GOP Senators Pulling Support for Trump Fed Pick Herman Cain
At least three Republican senators said they won’t back President Donald Trump’s choice of Herman Cain for the Federal Reserve Board, putting his prospective nomination in danger as the president suggested Wednesday he won’t put up a fight.
“I don’t think Herman Cain would be confirmed by the Senate, and I think the president would be wise to nominate someone who is less partisan and more experienced in the world of economics,” said Utah Senator Mitt Romney, the GOP’s 2012 presidential nominee. “I would anticipate voting no if he were nominated.”
Senators Lisa Murkowski and Cory Gardner also said they would vote against a Cain nomination. Other GOP senators also have expressed hesitation about putting Cain on the Fed, and a fourth announcing firm opposition would sink a nomination.
Trump, who hasn’t formally sent paperwork for a Cain nomination to the Senate, told reporters that it’s up to Cain, a former pizza executive and presidential candidate, to determine whether he can win confirmation by the Senate.
Asked whether Cain’s nomination was “safe,” Trump said that “Herman will make that determination.”
“Herman is a wonderful man,” Trump said as he departed the White House to attend fundraisers in Texas. “He’s been a supporter of mine for a long time. He actually ran a very good campaign. And that’s up to Herman.”
On Thursday, White House economist Kevin Hassett signaled support for Cain. “He has a lot of experience,” Hassett told reporters. “He’s a capable, smart and competent person.”
Senator John Thune of South Dakota, the no. 2 Republican leader, warned Tuesday that it could be difficult to confirm Cain, whose 2011 campaign for the GOP presidential nomination ended after he was accused of sexual harassment and infidelity.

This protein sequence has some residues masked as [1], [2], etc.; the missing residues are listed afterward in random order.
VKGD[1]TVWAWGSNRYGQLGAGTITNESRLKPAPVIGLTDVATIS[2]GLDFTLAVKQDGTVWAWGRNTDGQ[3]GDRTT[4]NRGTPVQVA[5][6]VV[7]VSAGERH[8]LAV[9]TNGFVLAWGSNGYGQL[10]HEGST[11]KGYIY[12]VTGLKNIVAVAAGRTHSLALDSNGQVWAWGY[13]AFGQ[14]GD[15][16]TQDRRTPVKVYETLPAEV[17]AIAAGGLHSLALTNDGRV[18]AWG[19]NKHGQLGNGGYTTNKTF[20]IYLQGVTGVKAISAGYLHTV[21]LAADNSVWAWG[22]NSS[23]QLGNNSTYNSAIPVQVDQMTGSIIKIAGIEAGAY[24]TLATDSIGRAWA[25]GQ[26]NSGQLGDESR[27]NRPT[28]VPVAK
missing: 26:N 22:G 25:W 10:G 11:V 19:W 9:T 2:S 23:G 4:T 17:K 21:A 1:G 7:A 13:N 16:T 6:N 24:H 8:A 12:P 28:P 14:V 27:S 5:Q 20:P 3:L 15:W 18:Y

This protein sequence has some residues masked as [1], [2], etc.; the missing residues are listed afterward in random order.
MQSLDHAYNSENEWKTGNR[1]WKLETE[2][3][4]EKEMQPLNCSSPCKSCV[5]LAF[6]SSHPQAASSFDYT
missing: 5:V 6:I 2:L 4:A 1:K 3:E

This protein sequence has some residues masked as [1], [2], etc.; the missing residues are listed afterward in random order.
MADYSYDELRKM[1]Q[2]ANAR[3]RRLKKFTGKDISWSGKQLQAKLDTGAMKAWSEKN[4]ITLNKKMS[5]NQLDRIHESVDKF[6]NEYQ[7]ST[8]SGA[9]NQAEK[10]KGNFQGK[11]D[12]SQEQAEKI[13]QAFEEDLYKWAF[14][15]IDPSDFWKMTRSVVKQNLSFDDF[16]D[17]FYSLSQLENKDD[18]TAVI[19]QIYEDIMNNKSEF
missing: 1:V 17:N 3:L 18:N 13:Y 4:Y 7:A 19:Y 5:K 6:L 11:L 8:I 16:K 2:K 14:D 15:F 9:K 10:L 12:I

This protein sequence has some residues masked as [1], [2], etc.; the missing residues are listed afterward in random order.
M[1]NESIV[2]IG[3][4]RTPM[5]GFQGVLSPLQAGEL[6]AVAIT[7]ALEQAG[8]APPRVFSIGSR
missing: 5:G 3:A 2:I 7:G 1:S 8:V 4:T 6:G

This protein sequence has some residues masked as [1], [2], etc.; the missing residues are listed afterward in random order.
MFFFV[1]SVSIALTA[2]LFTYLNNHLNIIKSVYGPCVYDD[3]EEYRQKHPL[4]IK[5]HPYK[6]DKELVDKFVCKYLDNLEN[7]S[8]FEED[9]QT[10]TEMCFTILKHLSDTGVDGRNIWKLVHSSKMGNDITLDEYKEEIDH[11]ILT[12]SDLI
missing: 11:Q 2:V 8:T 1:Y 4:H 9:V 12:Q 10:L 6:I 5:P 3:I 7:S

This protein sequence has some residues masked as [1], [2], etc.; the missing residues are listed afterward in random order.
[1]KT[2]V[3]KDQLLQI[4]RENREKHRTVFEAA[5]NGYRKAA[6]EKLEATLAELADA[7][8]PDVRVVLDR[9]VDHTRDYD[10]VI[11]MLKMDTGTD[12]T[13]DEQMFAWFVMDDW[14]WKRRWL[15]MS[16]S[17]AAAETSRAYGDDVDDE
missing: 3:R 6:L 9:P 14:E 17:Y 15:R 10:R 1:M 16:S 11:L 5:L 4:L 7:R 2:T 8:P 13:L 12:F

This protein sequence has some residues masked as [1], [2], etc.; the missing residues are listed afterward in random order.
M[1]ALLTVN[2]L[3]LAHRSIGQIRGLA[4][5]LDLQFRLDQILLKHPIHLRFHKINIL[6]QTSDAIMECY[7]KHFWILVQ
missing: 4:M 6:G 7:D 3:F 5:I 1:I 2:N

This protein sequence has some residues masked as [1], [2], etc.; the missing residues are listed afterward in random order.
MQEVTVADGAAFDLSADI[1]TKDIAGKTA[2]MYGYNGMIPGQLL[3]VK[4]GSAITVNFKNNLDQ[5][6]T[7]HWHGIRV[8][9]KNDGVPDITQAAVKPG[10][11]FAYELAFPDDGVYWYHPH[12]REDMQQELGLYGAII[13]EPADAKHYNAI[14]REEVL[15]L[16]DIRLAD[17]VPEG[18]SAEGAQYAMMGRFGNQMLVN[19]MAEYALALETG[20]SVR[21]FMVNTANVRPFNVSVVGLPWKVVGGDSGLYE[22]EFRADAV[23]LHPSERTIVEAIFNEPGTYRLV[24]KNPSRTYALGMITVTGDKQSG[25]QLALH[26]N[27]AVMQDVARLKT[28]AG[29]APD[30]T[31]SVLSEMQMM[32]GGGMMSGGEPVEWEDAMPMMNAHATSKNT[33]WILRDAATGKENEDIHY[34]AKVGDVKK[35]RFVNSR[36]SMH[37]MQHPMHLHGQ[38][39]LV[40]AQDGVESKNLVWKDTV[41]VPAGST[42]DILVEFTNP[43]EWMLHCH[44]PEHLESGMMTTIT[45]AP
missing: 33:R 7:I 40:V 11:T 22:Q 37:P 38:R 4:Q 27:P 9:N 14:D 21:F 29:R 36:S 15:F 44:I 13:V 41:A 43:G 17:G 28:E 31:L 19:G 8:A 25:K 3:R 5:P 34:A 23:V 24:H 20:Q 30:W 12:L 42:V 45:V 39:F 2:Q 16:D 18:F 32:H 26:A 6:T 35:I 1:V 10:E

“I’m not saying that he couldn’t get there, but he starts off with some concerns and we’d have to confirm him with all Republican votes,” Thune said. “There aren’t going to be Democratic votes for him. That’s what he would be facing going into the process.”
Senator Richard Shelby of Alabama, a senior Republican on the Senate Banking Committee that will consider Cain’s nomination, has been decidedly cool to the potential pick.
“A lot of times they throw a nominee out there to see how it plays,” he said this week. “And then they vet them and they check them out. You never know, do you?”
Asked if he thought he could support Cain, Shelby said he didn’t know yet but that “all nominations to the Federal Reserve are very serious nominations. You need experienced, serious people.”
Cain said in a video posted on Facebook on Friday that he faced a “cumbersome” vetting process for the Fed seat, suggesting he may be considering withdrawing. His campaign for the 2012 GOP presidential nomination ended in 2011 after he was accused of sexual harassment when he led the National Restaurant Association in the 1990s.
Neither Cain nor Trump’s selection for the Fed board’s other open seat, Heritage Foundation economist Stephen Moore, has been formally nominated. Senate Banking Committee Chairman Mike Crapo, who would preside over their nominations, declined to comment on their prospects on Tuesday.
“We’re very early in the process,” Vice President Mike Pence told CNBC in an interview aired Thursday. “He and Stephen Moore are people who really understand what the president’s philosophy is in this economy. But we’ll see how it plays out.”
Trump said he wasn’t aware of how senators feel about Cain.
“As to how he’s doing in the process, that I don’t know,” Trump said. “You go through a process. But Herman is a great guy, and I hope he does well.”
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